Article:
Yvonne Bauer is tougher, cooler and more micro-focused than she sounds, but the warm words played well in a country where foreign buyouts of Aussie companies, media ownership, and iconic brands like the Australian Women’s Weekly are hot buttons. But her interview also reflected a change in corporate style. She seemed to understand that the sheer scale of Bauer, now one of the world’s largest media groups – and the biggest magazine publisher in the UK, Germany, Poland, Australia and New Zealand – called for a new openness and accountability. (And, of course, the renamed Bauer Media Australia is expected to generate some A$100m of annual profits, third to only Germany and the UK).
BAUER IN COURT
But, if Ms Bauer needed any reminders of how life is changing for this so-private company, she keeps getting them. In September, the French edition of Closer (published under licence by Silvio Berlusconi’s Mondadori company) published topless pictures of Princess Kate against the wishes of Bauer in the UK. And so did ACP’s Woman’s Day. Then, more recently, Woman’s Day published holiday snaps of the now-pregnant princess while UK magazines stayed clear.
Testing times for a company that has always tried to avoid controversy.
But it is in the US where Bauer is really starting to feel the heat. After winning one lawsuit brought by David Beckham and losing another to the mother of former tennis champion Boris Becker, Bauer is now on the receiving end of a US$50m (A$48m) defamation writ from Tom Cruise. The company’s two US celebrity weeklies alleged in October that the Hollywood star had abandoned his daughter Suri.
In court filings, Bauer has said its Cruise stories were “true or substantially true”. It is now pressing for the disclosure of the six-year-old daughter’s health records.
The case has opened the floodgates for accusations about Bauer journalistic standards. Bad enough, perhaps. But the litigation has also attracted the attention of the award-winning Hollywood news service The Wrap, which sought to lift the lid on “the darker side to the privately held company, including publication of at least one magazine appealing to neo-Nazis, as well as significant involvement in the distribution of pornography – including Nazi-themed porn movies”. It referred to Bauer’s Der Landser (The Soldier) magazine which tells stories of World War II and (at least sometimes) seems sympathetic to Hitler’s armies; and to the three-year-old neo-Nazi magazine Zuerst!, which was sold by Bauer in 2012 after scathing criticism by influential news magazine Der Spiegel. The Wrap further claimed to have discovered Nazi-themed pornography distributed by Bauer subsidiaries over a Bauer-owned internet service.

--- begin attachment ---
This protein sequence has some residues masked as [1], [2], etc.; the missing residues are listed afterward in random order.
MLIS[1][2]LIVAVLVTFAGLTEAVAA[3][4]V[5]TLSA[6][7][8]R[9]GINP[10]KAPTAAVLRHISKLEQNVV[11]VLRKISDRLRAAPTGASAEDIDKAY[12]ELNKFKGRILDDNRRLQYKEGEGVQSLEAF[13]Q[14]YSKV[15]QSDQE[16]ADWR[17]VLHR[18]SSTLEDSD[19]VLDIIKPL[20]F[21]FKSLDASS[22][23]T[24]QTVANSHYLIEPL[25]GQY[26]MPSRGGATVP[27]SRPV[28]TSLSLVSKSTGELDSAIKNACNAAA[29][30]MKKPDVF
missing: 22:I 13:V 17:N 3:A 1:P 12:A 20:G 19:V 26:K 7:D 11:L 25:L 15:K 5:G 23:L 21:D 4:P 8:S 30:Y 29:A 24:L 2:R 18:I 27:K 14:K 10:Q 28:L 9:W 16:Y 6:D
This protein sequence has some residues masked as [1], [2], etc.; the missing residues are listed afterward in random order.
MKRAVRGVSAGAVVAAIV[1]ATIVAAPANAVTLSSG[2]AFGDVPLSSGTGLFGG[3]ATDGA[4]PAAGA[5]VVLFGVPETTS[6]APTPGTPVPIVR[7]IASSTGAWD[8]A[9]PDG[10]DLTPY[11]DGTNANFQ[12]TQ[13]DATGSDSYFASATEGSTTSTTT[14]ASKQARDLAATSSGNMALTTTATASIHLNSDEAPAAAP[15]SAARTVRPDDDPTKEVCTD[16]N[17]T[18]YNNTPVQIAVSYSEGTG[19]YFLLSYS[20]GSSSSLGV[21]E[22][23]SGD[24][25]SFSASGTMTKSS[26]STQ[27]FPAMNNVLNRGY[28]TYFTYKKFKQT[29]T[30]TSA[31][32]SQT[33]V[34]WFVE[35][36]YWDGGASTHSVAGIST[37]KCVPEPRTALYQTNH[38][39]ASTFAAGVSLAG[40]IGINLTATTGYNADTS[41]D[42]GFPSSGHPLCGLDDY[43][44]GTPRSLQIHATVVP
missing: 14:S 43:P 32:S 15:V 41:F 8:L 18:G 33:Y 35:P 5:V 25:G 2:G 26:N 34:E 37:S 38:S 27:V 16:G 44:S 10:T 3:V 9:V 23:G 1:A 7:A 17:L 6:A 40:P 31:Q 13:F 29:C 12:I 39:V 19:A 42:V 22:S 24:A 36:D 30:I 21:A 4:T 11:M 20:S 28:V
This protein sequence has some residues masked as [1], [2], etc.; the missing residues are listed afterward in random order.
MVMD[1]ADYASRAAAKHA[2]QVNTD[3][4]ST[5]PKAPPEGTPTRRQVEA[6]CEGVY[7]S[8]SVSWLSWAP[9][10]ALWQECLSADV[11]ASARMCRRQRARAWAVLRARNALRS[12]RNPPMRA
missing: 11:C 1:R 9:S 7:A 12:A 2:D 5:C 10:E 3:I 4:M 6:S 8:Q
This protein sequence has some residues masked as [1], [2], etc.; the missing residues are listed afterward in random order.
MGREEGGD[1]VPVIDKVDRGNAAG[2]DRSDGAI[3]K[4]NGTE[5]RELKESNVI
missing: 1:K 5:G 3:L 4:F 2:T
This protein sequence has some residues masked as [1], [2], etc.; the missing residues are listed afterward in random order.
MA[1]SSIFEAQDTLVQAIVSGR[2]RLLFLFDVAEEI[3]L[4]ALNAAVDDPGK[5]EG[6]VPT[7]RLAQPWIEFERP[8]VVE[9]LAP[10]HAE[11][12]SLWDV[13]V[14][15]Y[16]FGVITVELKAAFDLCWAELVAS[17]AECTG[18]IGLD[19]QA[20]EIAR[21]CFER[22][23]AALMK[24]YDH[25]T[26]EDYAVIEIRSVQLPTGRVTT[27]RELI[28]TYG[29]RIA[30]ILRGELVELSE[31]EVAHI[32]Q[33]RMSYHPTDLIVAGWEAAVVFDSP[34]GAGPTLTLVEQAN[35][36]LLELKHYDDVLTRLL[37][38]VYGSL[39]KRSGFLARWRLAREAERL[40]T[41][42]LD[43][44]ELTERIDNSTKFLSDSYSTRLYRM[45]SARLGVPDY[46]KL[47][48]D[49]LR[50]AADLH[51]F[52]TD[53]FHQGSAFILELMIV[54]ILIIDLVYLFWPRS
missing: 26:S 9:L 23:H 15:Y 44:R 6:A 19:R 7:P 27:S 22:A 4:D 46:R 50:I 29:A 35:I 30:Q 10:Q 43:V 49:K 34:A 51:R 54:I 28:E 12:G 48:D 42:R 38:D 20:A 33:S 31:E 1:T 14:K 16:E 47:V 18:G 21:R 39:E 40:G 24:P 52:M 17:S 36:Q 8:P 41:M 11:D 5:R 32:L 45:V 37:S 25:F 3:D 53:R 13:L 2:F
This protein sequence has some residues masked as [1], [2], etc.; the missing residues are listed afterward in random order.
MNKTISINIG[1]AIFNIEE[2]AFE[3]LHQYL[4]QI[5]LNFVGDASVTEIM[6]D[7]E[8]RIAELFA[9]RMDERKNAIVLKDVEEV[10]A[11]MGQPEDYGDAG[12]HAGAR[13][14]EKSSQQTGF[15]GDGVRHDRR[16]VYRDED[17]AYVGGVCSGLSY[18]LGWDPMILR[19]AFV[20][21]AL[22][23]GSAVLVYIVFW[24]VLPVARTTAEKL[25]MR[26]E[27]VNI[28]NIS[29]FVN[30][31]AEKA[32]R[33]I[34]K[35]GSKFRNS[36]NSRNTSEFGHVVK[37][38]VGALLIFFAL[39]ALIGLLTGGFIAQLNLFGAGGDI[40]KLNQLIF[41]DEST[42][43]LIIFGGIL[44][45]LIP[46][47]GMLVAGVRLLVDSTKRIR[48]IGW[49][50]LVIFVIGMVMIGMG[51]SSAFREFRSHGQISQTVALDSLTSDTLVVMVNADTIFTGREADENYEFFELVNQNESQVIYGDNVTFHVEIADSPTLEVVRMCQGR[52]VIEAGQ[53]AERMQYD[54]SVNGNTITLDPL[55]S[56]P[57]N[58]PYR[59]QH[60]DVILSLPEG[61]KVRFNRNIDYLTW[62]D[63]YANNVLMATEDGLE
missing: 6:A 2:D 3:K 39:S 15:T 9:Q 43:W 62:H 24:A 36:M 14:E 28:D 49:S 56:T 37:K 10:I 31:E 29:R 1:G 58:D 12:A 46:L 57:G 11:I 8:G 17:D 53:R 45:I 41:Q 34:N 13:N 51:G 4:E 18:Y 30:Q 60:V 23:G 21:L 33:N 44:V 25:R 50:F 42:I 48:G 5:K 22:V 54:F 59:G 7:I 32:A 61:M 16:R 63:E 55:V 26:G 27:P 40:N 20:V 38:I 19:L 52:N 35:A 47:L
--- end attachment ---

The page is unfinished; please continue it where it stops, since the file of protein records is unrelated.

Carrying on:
These activities – and those of Bauer-owned publications like Geschichte & Wissen which last month promoted coverage of the Third Reich’s “momentous period in German history” – do not signify Nazi sympathies. But they are relatively unusual in Germany (or anywhere else in Western Europe) where, 68 years after the end of World War II, it remains a subject to be handled delicately – or avoided.
For Yvonne Bauer, who was believed to be worried about two weekly sex magazines in the ACP portfolio – Picture and People – the Hollywood criticism is a reminder of the price of becoming one of the world’s media moguls and also a holder of broadcasting licences in the UK, Germany and Poland. Bauer may not be a public company, but it can no longer afford to be quite so private.
The Bauer boss recently unveiled the company’s global slogan (another first): “We Think Popular”. Whether the secretive company can continue to expand its worldwide empire – after a momentous few years – might just depend on whether she is able to break some ties with the past and make Bauer itself popular. The hacks in Sydney, London and Los Angeles are sharpening their pencils.
Colin Morrison writes about the media at flashesandflames.com
This story first appeared in the weekly edition of Encore available for iPad and Android tablets. Visit encore.com.au for a preview of the app or click below to download.